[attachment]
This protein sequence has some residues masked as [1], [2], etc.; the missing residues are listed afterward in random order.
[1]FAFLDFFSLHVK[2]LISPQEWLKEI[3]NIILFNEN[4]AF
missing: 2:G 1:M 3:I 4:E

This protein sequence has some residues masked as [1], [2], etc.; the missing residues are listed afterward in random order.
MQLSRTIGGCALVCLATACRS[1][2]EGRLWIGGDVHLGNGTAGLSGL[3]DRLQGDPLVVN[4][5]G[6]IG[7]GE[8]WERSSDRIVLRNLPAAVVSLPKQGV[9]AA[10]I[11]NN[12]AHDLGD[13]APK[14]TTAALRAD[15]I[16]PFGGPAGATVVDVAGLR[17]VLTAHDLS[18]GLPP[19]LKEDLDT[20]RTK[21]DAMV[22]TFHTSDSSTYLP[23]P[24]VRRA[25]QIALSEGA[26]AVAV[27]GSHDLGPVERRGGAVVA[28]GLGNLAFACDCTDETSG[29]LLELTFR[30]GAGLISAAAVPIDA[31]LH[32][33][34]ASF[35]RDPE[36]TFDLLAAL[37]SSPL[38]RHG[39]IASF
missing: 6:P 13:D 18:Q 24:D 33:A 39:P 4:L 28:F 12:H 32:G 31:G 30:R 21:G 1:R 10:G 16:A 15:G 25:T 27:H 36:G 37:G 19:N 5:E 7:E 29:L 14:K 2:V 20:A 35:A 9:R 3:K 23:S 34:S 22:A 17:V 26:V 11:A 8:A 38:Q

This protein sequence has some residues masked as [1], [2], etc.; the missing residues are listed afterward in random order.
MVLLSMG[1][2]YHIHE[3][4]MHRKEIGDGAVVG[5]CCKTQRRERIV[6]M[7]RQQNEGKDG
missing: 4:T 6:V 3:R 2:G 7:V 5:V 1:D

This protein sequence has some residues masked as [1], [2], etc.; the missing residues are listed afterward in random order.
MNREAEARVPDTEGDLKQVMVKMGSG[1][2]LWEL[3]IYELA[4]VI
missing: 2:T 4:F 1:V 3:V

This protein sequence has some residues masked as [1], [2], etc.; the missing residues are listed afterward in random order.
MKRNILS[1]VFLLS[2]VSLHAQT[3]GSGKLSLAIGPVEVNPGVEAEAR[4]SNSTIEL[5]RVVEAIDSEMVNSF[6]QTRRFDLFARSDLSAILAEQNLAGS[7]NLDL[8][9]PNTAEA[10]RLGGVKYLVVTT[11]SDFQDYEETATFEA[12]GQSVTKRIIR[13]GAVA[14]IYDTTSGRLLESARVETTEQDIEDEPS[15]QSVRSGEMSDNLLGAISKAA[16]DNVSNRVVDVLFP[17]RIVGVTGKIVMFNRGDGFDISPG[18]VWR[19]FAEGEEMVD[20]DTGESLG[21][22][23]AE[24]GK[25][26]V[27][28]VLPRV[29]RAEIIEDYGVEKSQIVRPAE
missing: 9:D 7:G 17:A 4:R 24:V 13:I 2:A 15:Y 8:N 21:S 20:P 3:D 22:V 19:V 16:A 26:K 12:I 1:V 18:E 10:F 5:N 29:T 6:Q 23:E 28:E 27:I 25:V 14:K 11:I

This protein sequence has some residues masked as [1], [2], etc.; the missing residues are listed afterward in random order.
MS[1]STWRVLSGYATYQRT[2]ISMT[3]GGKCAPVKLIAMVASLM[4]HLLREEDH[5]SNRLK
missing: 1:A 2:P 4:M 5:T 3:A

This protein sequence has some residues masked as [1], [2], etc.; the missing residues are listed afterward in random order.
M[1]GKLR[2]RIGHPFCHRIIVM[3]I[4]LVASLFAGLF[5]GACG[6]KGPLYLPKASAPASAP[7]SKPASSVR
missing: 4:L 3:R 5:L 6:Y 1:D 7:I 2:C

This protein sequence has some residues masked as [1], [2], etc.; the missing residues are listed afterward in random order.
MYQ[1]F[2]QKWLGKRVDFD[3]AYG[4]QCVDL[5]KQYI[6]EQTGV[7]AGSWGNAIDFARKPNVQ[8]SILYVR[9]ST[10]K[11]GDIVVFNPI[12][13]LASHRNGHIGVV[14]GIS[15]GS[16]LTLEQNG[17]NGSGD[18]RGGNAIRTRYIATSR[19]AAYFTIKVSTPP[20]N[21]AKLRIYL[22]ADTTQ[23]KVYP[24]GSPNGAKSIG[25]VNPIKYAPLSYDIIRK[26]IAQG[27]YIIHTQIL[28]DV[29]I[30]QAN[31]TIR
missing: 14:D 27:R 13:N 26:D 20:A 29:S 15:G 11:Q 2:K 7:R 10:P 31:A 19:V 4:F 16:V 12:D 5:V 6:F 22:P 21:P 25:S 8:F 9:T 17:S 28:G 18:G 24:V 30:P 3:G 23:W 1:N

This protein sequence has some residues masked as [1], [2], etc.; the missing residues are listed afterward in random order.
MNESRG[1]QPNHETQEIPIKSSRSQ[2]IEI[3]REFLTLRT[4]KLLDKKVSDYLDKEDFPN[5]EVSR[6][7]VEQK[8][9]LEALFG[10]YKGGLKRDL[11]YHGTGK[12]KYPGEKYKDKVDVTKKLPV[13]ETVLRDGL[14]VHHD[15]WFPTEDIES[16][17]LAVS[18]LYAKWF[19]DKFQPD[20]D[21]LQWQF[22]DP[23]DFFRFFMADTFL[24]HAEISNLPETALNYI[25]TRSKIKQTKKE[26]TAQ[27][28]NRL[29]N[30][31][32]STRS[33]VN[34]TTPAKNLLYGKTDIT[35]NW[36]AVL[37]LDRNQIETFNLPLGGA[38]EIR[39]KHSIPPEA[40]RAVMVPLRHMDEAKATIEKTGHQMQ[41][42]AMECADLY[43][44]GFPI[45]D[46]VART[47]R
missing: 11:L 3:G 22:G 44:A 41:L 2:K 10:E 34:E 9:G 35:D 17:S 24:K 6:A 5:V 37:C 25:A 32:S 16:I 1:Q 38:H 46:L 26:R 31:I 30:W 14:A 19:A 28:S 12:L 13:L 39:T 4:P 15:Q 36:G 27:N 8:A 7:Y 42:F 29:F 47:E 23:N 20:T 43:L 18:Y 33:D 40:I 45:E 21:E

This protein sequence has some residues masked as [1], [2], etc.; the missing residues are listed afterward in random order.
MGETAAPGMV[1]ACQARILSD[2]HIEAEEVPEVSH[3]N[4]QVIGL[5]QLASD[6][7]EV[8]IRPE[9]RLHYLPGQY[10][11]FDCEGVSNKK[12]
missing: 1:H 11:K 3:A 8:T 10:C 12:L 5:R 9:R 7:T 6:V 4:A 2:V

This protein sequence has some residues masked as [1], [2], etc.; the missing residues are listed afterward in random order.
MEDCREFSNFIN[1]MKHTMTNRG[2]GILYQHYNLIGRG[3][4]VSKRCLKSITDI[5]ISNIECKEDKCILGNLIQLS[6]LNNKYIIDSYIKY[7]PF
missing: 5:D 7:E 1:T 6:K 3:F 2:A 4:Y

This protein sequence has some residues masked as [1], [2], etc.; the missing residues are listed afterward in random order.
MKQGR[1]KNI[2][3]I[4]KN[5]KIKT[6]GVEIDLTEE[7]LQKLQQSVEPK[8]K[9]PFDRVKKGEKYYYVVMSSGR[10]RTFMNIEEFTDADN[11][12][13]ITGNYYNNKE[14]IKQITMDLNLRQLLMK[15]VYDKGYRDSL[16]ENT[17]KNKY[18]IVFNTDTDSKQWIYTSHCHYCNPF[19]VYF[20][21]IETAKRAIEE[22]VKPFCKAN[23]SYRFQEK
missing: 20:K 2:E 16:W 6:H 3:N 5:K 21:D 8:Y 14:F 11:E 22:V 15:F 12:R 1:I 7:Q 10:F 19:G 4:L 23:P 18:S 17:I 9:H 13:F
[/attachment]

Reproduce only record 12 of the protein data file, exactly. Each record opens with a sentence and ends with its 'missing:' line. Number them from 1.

This protein sequence has some residues masked as [1], [2], etc.; the missing residues are listed afterward in random order.
MKQGR[1]KNI[2][3]I[4]KN[5]KIKT[6]GVEIDLTEE[7]LQKLQQSVEPK[8]K[9]PFDRVKKGEKYYYVVMSSGR[10]RTFMNIEEFTDADN[11][12][13]ITGNYYNNKE[14]IKQITMDLNLRQLLMK[15]VYDKGYRDSL[16]ENT[17]KNKY[18]IVFNTDTDSKQWIYTSHCHYCNPF[19]VYF[20][21]IETAKRAIEE[22]VKPFCKAN[23]SYRFQEK
missing: 20:K 2:E 16:W 6:H 3:N 5:K 21:D 8:Y 14:F 11:E 22:V 15:F 12:R 1:I 7:Q 10:F 19:G 4:L 23:P 18:S 17:I 9:H 13:F